Sunday, 14 July 2013

The federal government is planning changes in the laws against racism. In a written note to the Anti-racism Committee of the United Nations in Geneva, which reprimanded Germany in relation to the Sarrazin case, it says: "The federal government is currently examining German laws with regard to the criminalisation of racist expressions in light of the committee's statement." In this the importance of the right to free expression will be taken into account. The Berlin state prosecutor's office, which shut down the investigation procedure against Sarrazin for insults and incitement to hatred against people, was asked "to examine any possibility of reconsidering the decision to terminate the proceedings," it says in the text dated 1 July which Tagesspiegel has access to.

At the start of April the committee noted that Sarrazin's statements - then in his interview for the periodical "Lettre" - were racist and warned that German authorities and legislation were not sufficiently protecting the population against such statements. The relevant German laws were being interpreted too narrowly, they said; that there had been no criminal proceedings against Sarrazin represented an infringement against the Anti-racism convention. The committee had set a deadline of 90 days for a response from Berlin.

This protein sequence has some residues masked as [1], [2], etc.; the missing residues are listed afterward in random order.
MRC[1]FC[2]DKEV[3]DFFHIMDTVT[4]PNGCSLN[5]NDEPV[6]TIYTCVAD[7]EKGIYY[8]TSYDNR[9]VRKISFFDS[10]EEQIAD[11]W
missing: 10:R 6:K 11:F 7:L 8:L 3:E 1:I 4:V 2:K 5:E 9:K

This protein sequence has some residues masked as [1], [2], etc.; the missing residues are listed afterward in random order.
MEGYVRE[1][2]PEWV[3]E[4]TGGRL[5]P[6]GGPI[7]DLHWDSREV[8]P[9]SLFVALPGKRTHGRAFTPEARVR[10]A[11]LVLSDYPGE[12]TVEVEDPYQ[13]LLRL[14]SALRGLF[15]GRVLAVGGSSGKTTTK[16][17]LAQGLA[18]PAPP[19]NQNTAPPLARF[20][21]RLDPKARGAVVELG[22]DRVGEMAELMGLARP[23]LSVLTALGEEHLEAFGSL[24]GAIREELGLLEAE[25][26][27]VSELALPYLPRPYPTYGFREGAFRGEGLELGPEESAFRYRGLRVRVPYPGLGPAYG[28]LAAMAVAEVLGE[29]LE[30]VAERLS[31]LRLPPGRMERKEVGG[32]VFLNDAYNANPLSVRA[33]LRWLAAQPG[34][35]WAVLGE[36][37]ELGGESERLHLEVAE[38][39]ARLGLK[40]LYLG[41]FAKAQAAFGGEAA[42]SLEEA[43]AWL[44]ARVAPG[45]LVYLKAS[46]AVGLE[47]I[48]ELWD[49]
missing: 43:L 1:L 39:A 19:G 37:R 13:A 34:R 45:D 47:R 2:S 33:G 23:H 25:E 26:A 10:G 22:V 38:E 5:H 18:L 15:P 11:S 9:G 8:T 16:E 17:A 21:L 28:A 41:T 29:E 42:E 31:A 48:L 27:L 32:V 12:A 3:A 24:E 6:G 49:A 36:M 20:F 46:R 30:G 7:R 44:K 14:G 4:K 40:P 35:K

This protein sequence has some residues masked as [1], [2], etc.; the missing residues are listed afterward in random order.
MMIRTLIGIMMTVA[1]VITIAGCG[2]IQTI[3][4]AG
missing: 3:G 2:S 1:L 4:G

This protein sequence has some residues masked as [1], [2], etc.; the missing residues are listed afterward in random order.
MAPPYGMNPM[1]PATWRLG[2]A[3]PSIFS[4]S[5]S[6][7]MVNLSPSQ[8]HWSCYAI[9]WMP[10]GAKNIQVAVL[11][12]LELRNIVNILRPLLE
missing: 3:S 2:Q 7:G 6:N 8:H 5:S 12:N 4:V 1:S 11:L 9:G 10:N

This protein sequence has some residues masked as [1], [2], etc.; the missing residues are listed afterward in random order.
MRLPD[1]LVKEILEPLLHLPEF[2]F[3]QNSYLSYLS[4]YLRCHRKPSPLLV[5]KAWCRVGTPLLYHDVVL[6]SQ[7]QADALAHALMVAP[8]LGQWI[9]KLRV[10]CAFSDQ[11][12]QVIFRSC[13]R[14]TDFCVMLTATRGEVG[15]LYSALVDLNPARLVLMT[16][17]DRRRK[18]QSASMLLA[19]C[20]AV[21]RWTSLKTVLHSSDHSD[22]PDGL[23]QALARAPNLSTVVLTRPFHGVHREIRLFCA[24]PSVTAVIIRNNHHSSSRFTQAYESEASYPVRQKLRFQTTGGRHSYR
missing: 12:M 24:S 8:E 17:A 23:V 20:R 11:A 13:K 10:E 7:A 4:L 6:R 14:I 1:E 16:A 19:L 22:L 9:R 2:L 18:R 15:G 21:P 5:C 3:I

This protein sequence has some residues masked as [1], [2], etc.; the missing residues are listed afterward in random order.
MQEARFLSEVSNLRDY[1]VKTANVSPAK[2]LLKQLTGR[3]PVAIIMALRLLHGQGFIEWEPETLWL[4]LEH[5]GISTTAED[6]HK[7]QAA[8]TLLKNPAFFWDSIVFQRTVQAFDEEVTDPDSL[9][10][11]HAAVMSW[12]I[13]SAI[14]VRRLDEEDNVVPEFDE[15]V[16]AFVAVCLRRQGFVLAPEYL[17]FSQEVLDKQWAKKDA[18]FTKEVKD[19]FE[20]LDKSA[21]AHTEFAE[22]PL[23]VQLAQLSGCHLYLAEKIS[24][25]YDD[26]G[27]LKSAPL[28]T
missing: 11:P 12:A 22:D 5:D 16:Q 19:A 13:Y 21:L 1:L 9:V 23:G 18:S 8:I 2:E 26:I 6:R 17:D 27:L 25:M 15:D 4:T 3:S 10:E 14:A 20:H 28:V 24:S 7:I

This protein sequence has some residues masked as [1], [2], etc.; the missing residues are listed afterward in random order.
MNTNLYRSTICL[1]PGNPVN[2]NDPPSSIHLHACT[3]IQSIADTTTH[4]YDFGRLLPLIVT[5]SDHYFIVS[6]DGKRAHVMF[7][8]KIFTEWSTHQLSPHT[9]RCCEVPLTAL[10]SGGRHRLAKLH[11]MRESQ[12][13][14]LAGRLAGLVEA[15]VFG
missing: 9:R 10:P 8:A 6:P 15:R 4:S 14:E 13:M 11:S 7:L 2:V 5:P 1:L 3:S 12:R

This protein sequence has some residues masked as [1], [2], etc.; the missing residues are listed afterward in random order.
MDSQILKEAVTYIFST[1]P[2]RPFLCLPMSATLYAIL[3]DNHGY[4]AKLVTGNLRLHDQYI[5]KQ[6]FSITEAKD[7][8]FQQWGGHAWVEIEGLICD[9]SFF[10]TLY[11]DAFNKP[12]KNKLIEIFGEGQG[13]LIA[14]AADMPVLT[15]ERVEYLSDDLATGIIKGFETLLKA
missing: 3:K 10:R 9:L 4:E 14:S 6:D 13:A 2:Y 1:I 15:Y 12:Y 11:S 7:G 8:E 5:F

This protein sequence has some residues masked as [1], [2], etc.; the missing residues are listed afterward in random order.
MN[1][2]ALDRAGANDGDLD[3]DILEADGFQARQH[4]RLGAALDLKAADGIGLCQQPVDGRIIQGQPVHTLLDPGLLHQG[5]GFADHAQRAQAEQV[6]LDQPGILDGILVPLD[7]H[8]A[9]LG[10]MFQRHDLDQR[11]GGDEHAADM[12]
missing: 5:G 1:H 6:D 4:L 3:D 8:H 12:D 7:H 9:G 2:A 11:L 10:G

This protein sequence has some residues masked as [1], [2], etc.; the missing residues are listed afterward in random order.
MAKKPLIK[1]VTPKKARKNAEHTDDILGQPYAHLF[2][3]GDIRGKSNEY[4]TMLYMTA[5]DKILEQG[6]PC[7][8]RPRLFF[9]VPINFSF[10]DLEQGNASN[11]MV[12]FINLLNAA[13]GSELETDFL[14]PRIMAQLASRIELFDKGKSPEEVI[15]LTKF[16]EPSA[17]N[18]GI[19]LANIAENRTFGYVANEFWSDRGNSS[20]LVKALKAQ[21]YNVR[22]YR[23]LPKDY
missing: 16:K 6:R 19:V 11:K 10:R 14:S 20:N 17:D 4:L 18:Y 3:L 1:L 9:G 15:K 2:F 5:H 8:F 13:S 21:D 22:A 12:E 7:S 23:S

Source: Tagesspiegel

See my original post about the statement of this committee here.


Maria José said...

Teenage white Muslim convert who wants Sharia law jailed for assault

A white Muslim convert who vowed to bring Sharia law to the UK has been jailed for six weeks for beating up a photographer.

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